This is a medium (scale 1:12) bust from Heroes and Villains Miniatures (ref. ) that portraits a Jacobite Highlander (ref. ). I am not fey happy with the face, I think I did the same mistake as the previous bust and used too many layers of colour, although they are thin. The real challenge here has been, of course, the tartan and the texture. It's really a nightmare painting so many line and squares and their shadows and lights, but overall I am happy the way it ended up! References - http://www.heroesvillainsminiatures.com/product/jacobite-highlander-culloden-moor/ - https://en.wikipedia.org/wiki/Jacobite_rising_of_1745
Another small bust (scale 1:12) from FER Miniatures which is very nice and represents a "Man at arms" (https://en.wikipedia.org/wiki/Man-at-arms) during the battle of Crecy in 1346. I wanted to represent a tired soldier after a battle, but I am not completely happy with the outcome about the face, I think I used too many layers of colour so the face ended up being a bit shiny... However, this is also my first attempt at painting a complex heraldry like the one painted over the shield and in this case I am much more happy with the final result!
This is a small bust (1:16 scale) by FER Miniatures who represents a Saxun Huscarl (https://en.wikipedia.org/wiki/Housecarl) during the Battle of Hastings in 1066 (https://en.wikipedia.org/wiki/Battle_of_Hastings) This bust is nice and quick to paint as it's rather small. I just want to highlight the texture of the cape which I tried to reproduce by using a technique similar to the dry brush, but with more colour and using a simple stippling.
This is one of my favorite figurines, and portraits Frederick II of Swabia (https://en.wikipedia.org/wiki/Frederick_II,_Holy_Roman_Emperor). This is an old 90mm miniature from Pegaso Models, but this is undoubtedly a classic. I think I improved a bit my technique about painting shades and lights for both white and red hues. The chain mail is not painted, that is I leveraged on the white metal and oil colours to paint the shadows. The red cross and the eagle on the shield are bass-relief, so they are easier to paint and the 3D effect is nice. The shadows over the eagle are painted with…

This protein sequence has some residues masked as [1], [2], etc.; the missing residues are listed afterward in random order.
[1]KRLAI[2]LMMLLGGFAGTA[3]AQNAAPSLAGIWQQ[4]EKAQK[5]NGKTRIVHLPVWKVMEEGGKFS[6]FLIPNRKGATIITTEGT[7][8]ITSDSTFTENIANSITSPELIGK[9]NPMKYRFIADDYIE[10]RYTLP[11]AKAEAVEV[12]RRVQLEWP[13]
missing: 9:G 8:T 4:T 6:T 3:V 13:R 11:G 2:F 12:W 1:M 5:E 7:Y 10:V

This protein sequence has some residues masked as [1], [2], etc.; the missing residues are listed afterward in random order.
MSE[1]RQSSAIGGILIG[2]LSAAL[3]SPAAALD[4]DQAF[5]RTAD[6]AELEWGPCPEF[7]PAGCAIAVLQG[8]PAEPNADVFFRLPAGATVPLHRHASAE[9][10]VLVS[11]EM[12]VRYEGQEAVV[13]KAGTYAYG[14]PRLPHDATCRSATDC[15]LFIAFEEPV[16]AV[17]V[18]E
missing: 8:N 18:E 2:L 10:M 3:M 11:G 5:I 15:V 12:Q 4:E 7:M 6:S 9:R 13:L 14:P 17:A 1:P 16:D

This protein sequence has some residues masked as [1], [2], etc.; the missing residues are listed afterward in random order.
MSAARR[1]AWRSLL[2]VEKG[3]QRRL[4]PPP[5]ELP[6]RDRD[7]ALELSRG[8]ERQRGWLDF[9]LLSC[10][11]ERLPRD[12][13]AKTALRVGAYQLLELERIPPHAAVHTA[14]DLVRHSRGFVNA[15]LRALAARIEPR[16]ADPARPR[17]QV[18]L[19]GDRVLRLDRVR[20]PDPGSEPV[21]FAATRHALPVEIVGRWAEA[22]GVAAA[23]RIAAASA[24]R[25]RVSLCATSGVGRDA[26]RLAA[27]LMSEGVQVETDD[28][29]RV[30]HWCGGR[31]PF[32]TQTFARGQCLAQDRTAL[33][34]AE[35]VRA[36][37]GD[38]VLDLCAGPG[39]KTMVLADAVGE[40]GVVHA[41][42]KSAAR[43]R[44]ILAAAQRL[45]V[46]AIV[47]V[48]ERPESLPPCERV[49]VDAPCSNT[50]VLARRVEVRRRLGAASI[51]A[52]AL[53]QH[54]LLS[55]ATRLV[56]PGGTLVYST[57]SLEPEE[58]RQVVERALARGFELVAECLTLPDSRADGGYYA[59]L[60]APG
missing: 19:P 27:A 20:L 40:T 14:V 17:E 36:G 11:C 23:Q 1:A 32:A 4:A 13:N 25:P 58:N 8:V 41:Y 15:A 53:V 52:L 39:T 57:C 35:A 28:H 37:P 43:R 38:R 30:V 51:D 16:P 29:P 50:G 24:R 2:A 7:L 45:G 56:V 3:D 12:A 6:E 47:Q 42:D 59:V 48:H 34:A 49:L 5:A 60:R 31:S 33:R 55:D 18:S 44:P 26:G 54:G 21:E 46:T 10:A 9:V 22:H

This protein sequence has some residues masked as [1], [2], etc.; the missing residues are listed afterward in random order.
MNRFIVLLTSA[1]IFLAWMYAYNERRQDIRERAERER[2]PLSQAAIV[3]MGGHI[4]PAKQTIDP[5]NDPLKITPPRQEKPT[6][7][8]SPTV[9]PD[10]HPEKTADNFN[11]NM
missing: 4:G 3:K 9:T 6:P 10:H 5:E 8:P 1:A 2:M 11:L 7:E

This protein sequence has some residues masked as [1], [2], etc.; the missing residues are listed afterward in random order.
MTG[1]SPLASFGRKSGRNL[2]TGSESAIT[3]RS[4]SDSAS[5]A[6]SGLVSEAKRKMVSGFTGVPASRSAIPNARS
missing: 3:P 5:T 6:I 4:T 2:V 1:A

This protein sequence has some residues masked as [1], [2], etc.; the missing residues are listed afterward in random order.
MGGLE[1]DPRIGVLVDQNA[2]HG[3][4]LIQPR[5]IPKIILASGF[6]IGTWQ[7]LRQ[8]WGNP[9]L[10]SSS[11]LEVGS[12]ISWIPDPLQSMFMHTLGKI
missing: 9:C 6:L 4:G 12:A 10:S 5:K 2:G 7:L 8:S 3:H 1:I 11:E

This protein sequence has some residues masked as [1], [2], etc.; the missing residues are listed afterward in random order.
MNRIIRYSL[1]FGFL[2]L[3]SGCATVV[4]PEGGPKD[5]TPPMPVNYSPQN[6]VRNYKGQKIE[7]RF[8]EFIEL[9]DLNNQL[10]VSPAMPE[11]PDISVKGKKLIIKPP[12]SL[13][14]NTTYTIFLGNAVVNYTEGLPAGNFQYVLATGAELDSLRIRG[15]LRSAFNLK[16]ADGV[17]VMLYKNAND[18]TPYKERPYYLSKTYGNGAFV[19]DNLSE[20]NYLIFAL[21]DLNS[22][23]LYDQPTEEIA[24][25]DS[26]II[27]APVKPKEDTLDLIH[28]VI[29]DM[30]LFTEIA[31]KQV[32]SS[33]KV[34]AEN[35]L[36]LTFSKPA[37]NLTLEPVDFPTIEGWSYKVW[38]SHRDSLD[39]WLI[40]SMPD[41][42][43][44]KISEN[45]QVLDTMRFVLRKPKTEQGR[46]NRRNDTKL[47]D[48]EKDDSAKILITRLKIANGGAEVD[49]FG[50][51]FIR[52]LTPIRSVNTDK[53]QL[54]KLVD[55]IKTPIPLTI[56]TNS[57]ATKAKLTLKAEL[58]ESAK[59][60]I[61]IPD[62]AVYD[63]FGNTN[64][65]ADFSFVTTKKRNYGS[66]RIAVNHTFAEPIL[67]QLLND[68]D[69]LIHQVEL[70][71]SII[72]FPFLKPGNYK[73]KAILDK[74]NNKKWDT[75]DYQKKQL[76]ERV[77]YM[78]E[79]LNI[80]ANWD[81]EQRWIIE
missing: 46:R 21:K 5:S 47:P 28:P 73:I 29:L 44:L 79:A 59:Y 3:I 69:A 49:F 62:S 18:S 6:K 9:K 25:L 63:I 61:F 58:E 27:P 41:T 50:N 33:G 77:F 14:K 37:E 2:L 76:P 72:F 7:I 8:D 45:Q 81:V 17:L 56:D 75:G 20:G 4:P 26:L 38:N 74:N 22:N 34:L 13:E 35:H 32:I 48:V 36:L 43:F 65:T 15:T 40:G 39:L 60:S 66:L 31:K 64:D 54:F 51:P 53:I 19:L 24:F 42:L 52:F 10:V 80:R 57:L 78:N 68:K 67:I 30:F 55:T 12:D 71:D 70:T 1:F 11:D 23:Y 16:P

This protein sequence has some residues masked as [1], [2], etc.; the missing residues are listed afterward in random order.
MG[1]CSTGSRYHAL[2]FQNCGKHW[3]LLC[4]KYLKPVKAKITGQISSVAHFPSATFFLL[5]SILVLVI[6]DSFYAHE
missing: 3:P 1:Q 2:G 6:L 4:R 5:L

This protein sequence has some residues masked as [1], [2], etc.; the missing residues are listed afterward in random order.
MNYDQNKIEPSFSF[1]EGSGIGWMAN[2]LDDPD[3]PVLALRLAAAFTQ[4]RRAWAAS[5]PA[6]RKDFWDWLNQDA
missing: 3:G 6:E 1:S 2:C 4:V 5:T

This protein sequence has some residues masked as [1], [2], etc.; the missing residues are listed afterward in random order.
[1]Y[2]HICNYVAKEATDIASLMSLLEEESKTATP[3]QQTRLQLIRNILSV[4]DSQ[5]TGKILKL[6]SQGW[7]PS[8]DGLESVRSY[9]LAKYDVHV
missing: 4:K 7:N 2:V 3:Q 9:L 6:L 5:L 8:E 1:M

"The Defeat" is a representation of a scene where a Polish Knight takes possession of the flag of an unhorsed Teutonic knight in the context of the "Battle of Tannenberg" (1410) also known as "Battle of Grunwald" (https://it.wikipedia.org/wiki/Battaglia_di_Grunwald). This is my first "mini diorama" where I had to fit two figures. I painted the metal parts by polishing the white metal of the miniatures and painting them with oil colours. The flag is scratch build out of a think sheet of white metal.
This is an old 90mm figurine from Andrea Miniatures that portraits "Edward the Black Prince" (https://en.wikipedia.org/wiki/Edward_the_Black_Prince) The surcoat has a nice heraldry (fleur de lis) bass-relief, so they are easier to paint. As there is a wide surface area which is metallic, I decided to leverage on the real metal and painted the lights/shadows using the oil colours. The white band around the waist is a bit controversial, as I have not been able to find any illustration about it in the historical sources, but removing it would have been a nightmare, so I kept it.
This is my first 90mm scale figurine and it's been definitely challenging! The biggest challenges have been the blue color over wide areas and the heraldry which is all hand made. The outcome is not optimal, but it's my first time painting this stuff! Also the flag is hand made, built out of a think sheet of while metal.